So, if it says 0 trans fats how can you tell if the product actually contains trans fats?

“Consumers can know if a food contains trans fat by looking at the ingredient list on the food label. If the ingredient list includes the words “shortening”, “partially hydrogenated vegetable oil” or “hydrogenated vegetable oil,” the food contains trans fat. (source)

The whole point of this post was to convey the dangers of vegetable oil. Hopefully you all have the same feeling I had when I finished reading about vegetable oil in Deep Nutrition – never eat vegetable oil and make sure to read labels and not buy/eat anything made with vegetable oil. There are far better things to eat, no need to include a toxic substance in your diet when you can make the choice not to.

I haven’t cooked with vegetable oil for almost a year. Reading labels has become my obsession. I scan everything for vegetable oil. Turns out, it’s in EVERYTHING! I bought some “made fresh” pesto at Whole Foods thinking it couldn’t be bad – wrong. They used canola oil, not olive oil. And, as I’ve mentioned several times because it really irks me, most of the pre-made food at Whole Foods has canola oil in it.

If you are wondering what you can cook with since you just threw out all of your vegetable oils you can read my post on Fats for some healthy alternatives.

Eat Well, Feel Good, Have Fun!

I’ll try and tackle sugar next.

Book sources:

Deep Nutrition by Catherine and Luke Shanahan
Primal Body, Primal Mind by Nora T. Gedgaudas

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4 Responses to Trash The Vegetable Oil

  1. amyd says:

    So, what about olive oil? Is it considered a vegetable?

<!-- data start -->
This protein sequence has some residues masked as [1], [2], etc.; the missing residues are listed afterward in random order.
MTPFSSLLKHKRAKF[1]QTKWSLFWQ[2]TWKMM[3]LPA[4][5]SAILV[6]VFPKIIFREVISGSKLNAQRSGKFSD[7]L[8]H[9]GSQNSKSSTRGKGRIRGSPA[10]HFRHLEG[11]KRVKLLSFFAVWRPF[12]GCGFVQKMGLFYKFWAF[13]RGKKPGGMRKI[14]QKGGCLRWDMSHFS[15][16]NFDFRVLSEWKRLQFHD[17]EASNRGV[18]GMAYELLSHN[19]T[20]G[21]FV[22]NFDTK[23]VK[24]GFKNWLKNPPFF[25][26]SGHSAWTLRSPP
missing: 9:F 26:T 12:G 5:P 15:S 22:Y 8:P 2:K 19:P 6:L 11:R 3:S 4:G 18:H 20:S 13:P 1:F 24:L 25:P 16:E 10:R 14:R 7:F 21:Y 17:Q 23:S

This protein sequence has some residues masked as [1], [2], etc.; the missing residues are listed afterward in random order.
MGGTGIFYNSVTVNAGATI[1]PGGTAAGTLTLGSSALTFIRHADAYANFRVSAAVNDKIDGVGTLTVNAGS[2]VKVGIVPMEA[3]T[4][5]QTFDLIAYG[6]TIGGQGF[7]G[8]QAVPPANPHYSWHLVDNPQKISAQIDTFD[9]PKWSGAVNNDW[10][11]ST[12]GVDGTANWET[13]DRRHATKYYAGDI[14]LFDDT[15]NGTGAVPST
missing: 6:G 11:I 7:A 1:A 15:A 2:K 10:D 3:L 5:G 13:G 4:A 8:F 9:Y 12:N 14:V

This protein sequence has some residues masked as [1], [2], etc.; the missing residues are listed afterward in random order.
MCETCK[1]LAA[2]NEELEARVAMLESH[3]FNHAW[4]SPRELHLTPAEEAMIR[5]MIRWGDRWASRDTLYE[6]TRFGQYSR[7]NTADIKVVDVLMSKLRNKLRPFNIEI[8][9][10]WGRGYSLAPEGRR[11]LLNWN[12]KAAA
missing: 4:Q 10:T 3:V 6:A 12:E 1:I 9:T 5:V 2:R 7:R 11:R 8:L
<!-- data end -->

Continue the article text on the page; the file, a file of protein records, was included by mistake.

Very good, though disturbing, article. Thanks, Amy!

  2. amy says:

    It comes down to oxidation. Saturated fats are the best to heat because of the way they are shaped, no way for oxygen to sneak in and mutate. Monounsaturated fats have room for 1 oxygen molecule to sneak in (mono) but it’s not easy for that oxygen to get in there and really mess them up. Olive Oil is a monounsaturated fat so it can be heated but if you are going to use high heat you should always use a saturated fat that can’t be mutated and damaged by oxygen.

    • amyd says:

      Thanks, Amy. I often have a “problem” with getting my fats too hot & they smoke (beef tallow & coconut oil is what I use). I think it’s cause I have a hard time getting the heat set just right for the pan, then I’m pretty bad about turning the pan on to heat & getting busy chopping or the like and next thing I know it’s smokin’!

      I haven’t yet tried palm oil, but want to at some point.

  3. Craig Abernethie says:

    It is best not to fry or cook with Mono’s such as Olive oil as stated above. I think Coconut oil and Ghee (clarified butter I think) is the best to cook with. I also think Palmitic oil is very good from a stability to heat point of view. I do also think frying or deep frying is very detrimental to any fats in the Food because the temperature corrupts those fats “on the inside” of the Food concerned, so it’s probably just best not to do either of those processes. Happy Trails.